Romare Bearden

Romare Bearden in his studio, 1972. Public Domain


Visual artists Romare Bearden portrayed African-American life and culture in various artistic mediums. Bearden’s work as a cartoonist, painter, and collage artist spanned the Great Depression and post-Civil Rights Movement. Following his death in 1988, The New York Times wrote in its obituary of Bearden that he was “one of America’s most pre-eminent artists” and “the nation’s foremost collagist.”


  • Established the 306 Group, an organization for African-American artists in Harlem.
  • Co-wrote the jazz classic, “Sea Breeze,” which was later recorded by Billy Eckstine and Dizzy Gillespie.
  • Elected to the American Academy of Arts and Letters in 1966.
  • Elected to the National Institute of Arts and Letters in 1972.
  • Elected to the National Academy of Design as an associate member in 1978.
  • Awarded the National Medal of Arts in 1987.
  • Established the Bearden Foundation to provide support to young visual artists.
  • Listed as one of Molefi Kete Asante’s 100 Greatest African Americans.

Early Life and Education

Romare Bearden was born on September 9, 1912 in Charlotte, N.C. 

At an early age, Bearden’s family moved to Harlem. His mother, Bessye Bearden was the New York editor for the Chicago Defender. Her work as a social activist allowed Bearden to be exposed to artists of the Harlem Renaissance at an early age.

Bearden studied art at New York University and as a student, he drew cartoons for the humor magazine, Medley. During this time, Bearden also freelanced with newspapers such as Baltimore Afro-American, Collier’s, and the Saturday Evening Post, publishing political cartoons and drawings. Bearden graduated from New York University in 1935.

Life as an Artist

Throuhgout Bearden’s career as an artist, he was heavily influenced by African-American life and culture as well as jazz music.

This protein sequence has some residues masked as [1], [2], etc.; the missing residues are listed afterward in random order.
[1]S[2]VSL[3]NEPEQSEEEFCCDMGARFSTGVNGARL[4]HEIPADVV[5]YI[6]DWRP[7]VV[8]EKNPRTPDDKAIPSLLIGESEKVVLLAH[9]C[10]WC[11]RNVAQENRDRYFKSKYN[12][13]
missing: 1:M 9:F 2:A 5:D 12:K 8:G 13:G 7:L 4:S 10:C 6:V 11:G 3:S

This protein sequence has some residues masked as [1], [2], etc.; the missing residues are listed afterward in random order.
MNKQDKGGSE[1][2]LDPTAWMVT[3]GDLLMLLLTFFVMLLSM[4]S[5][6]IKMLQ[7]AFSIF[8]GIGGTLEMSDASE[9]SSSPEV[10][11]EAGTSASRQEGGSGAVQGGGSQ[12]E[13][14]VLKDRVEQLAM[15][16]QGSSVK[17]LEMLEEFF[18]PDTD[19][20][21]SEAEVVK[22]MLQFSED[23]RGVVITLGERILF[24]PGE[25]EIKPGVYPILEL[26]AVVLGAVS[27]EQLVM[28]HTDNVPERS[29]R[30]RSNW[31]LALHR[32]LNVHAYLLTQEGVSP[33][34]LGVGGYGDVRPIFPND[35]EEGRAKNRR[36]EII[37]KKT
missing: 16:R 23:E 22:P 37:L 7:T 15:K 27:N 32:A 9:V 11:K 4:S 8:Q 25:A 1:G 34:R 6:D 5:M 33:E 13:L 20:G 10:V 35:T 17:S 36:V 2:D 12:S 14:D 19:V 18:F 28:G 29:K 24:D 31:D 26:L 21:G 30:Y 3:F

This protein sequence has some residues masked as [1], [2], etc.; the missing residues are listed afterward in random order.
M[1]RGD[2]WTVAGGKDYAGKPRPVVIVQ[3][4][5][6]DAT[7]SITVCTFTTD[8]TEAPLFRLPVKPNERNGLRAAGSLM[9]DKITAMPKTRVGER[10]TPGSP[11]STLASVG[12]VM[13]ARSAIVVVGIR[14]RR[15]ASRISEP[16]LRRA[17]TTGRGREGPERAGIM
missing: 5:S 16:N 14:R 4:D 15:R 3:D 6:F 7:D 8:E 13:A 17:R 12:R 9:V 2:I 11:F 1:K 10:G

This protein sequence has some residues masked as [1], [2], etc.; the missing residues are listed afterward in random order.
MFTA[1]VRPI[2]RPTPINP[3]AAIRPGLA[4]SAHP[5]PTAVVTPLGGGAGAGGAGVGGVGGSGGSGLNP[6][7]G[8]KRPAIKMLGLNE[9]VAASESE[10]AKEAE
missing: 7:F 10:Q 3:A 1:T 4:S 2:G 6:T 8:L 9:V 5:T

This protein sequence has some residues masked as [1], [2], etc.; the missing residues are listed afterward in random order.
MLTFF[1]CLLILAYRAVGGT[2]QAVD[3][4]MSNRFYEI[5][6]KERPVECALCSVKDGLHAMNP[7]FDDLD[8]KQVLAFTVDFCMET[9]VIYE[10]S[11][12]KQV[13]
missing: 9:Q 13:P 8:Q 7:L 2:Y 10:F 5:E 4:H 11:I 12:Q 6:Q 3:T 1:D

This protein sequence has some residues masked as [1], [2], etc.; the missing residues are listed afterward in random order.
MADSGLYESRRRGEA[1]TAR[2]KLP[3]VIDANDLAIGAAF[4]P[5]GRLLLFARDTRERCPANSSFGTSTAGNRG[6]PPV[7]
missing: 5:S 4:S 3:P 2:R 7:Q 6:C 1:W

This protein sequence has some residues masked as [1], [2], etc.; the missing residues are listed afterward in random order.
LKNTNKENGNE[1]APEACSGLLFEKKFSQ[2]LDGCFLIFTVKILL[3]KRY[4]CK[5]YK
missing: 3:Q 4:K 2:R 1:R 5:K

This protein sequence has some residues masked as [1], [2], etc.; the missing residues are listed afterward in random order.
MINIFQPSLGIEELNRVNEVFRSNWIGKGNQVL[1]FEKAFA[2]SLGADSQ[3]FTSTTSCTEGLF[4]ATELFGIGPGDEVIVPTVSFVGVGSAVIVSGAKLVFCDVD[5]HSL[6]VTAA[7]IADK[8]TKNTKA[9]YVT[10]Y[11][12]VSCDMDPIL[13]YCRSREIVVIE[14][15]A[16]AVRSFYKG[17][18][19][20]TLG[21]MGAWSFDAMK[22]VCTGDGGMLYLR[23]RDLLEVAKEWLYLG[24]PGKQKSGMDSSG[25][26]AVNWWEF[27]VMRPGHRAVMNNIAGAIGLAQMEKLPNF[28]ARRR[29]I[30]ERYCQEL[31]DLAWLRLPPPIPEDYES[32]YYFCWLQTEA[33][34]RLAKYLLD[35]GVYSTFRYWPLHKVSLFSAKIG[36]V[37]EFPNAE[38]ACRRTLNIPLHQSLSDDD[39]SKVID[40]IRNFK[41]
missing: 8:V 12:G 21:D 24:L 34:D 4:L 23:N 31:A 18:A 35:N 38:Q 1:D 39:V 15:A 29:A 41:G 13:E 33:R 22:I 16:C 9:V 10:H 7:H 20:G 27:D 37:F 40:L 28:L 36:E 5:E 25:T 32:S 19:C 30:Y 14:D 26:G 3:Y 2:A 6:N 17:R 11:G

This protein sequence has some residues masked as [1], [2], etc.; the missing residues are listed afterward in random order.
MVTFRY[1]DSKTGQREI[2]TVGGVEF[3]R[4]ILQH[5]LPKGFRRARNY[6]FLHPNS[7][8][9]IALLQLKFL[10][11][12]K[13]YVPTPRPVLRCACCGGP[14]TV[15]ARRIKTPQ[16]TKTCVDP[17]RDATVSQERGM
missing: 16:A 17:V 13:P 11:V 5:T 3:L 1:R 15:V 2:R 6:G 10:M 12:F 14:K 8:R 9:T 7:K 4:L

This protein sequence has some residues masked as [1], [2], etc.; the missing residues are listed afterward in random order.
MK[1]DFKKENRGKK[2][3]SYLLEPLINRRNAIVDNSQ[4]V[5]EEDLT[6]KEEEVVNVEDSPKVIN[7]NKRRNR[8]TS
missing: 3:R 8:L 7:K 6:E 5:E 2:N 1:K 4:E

Following his graduation from New York University, Bearden was attending the Art Students League and working with expressionist George Grosz. It was during this time that Bearden became an abstract collage artist and painter.

Bearden’s early paintings often depicted African-American life in the South. His artistic style was influenced heavily by muralists such as Diego Rivera and Jose Clemente Orozco.

By the 1960s, Bearden was innovative art works that incorporated acrylics, oils, tiles, and photographs. Bearden was heavily influenced by 20th century artistic movements such as cubism, social realism and abstraction.

By the 1970s, Bearden continued to depict African-American life through the use of ceramic tilings, paintings and collage. For instance, in 1988, Bearden’s collage “Family,” inspired a larger artwork that was installed at the Joseph P. Addabbo Federal Building in New York City.

Bearden was also heavily influenced by the Caribbean in his work. The lithograph “Pepper Jelly Lady,” portrays a woman selling pepper jelly in front of a wealthy estate.

Documenting African-American Artistry

In addition to his work as an artist, Bearden wrote several books on African-American visual artists. In 1972, Bearden coauthored “Six Black Masters of American Art” and “A History of African-American Artists: From 1792 to Present” with Harry Henderson. In 1981, he wrote “The Painter’s Mind” with Carl Holty.

Personal Life and Death

Bearden died on March 12, 1988 from complications from bone marrow. He was survived by his wife, Nanete Rohan.


In 1990, Bearden’s widow established The Romare Bearden Foundation. The purpose was "to preserve and perpetuate the legacy of this preeminent American artist." 

In Bearden’s hometown, Charlotte, there is a street named in his honor along with a collage of glass tiles called “Before Dawn” at the local library and the Romare Bearden Park.  

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Lewis, Femi. "Romare Bearden." ThoughtCo, Aug. 26, 2020, Lewis, Femi. (2020, August 26). Romare Bearden. Retrieved from Lewis, Femi. "Romare Bearden." ThoughtCo. (accessed March 29, 2023).